Regardless of the potential strain differences in ENaC distribution among the taste receptor fields in the oral cavity suggested by the constellation of behavioral and electrophysiological results, it is clear that this ion channel is a critical transduction component underlying the ability of mice and other rodent species to discriminate between NaCl and KCl. The cation selectivity of the ENaC, at least in rodent species, provides a clear receptor mechanism through which these animals can identify sodium salts. Without the presence of the ENaC or when it is functionally disabled (e.g., amiloride treatment), the poor cation selectivity of the remaining salt transduction pathways leads to a peripheral signal that does not discriminate among many common salts. Providing electrophysiological support for this notion in rats, the peripheral taste fibers that are amiloride sensitive are, in general, narrowly tuned to respond to Na+ and Li+, whereas those fibers for which responses to NaCl are unaffected by oral amiloride treatment respond broadly to sodium and nonsodium salts and HCl (27). This provides a basis for explaining why amiloride-treated rats conditioned to avoid NaCl generalize the aversion to KCl and other nonsodium salts (18) and why rats trained to discriminate NaCl from KCl treat NaCl as if it were KCl (33) when the stimuli are adulterated with 100 μM amiloride. Here, we found similar behavioral profiles with the mice. That is, the BALB and 129 mice performed significantly (unadjusted P) below chance on NaCl trials when 100 μM amiloride was the solvent, and a similar trend, although failing to reach significance, was observed in the B6 and D2 strains. That means that when 100 μM amiloride was the solvent, the mice were more likely to lick the KCl-associated reinforcement spout than the NaCl-associated reinforcement spout on NaCl trials. Performance on KCl trials, although impaired, was much less affected by amiloride treatment. These results are consistent with the view that amiloride changes the taste quality of NaCl to resemble that of KCl. The variability in the degree to which mice (and strains) licked the KCl-associated reinforcement spout on NaCl trials and the degree to which performance on KCl trials was impaired when 100 μM amiloride was serving as the solvent is linked. In some mice, stimulus control of behavior began to break down during 100 μM amiloride treatment, driving performance on both NaCl and KCl closer toward chance. This is because animals did not receive their expected reinforcer when they licked the KCl-associated spout on NaCl (+100 μM amiloride) trials. Stimulus control in other mice, however, appeared to survive the amiloride adulteration of NaCl as indicated by good performance on KCl trials in the context of below chance performance on NaCl trials during the 100 μM amiloride test sessions. Indeed, the negative correlation between performance on NaCl trials and that on KCl trials when 100 μM amiloride was the solvent was strong (r = −0.80). Thus the behavioral effects of amiloride treatment on salt taste discrimination displayed by the mice tested here correspond well with those seen in rats and suggest that ENaC blockade during NaCl stimulus presentations leads to a peripheral signal that the animal interprets as KCl.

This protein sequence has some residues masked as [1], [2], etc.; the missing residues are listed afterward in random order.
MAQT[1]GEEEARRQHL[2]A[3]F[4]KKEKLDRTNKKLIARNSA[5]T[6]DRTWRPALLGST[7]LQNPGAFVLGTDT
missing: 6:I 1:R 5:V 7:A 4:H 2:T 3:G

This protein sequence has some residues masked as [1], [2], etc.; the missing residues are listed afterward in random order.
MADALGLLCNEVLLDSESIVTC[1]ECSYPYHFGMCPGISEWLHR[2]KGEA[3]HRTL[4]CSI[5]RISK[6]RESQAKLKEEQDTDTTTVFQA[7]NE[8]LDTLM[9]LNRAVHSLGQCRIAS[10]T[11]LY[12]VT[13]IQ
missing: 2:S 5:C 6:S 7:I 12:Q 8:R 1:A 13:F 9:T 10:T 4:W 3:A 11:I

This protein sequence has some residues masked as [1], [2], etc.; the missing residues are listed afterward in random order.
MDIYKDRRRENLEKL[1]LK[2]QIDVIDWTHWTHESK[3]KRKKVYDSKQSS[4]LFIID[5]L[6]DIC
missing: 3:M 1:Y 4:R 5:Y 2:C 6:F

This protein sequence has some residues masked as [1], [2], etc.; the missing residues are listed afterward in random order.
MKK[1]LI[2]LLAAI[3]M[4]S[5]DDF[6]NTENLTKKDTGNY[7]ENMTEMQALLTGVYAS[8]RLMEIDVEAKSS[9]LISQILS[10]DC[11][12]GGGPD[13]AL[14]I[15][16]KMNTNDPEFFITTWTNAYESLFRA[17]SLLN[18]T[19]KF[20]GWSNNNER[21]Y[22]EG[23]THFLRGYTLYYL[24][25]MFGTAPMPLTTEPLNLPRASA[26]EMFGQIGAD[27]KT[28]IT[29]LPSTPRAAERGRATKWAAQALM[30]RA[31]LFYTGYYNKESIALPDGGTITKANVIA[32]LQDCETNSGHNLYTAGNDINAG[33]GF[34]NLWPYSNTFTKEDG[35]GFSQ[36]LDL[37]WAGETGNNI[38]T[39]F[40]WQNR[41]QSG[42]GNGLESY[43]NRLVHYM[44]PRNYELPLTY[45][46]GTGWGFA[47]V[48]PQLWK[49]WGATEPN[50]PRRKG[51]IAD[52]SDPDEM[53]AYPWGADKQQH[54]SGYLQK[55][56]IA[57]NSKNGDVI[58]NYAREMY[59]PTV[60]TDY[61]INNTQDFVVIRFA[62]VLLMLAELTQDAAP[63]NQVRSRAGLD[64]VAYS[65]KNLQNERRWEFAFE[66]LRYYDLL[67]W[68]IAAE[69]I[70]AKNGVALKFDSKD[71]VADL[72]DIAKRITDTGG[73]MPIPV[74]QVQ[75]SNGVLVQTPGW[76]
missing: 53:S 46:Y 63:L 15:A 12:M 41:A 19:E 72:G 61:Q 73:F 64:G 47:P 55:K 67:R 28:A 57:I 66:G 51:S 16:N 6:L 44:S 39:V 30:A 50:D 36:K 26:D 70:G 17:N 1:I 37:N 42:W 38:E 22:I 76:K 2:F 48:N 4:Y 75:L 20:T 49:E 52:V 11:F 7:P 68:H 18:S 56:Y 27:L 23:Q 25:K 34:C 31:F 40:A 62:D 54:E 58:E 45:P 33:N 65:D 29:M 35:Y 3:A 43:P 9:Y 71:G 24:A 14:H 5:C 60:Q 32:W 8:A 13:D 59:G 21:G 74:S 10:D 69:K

This research was supported by a grant form the National Institute on Deafness and Other Communication Disorders (R01-DC-04574).
We thank Mary C. Clinton, Angela Newth, Ginger Blonde, and Mircea Garcea for help in animal care and technical assistance. Portions of these results were presented at the 26th meeting of the Association for Chemoreception Sciences in Sarasota, FL, April, 2004.
The costs of publication of this article were defrayed in part by the payment of page charges. The article must therefore be hereby marked “advertisement” in accordance with 18 U.S.C. Section 1734 solely to indicate this fact.
- Copyright © 2005 the American Physiological Society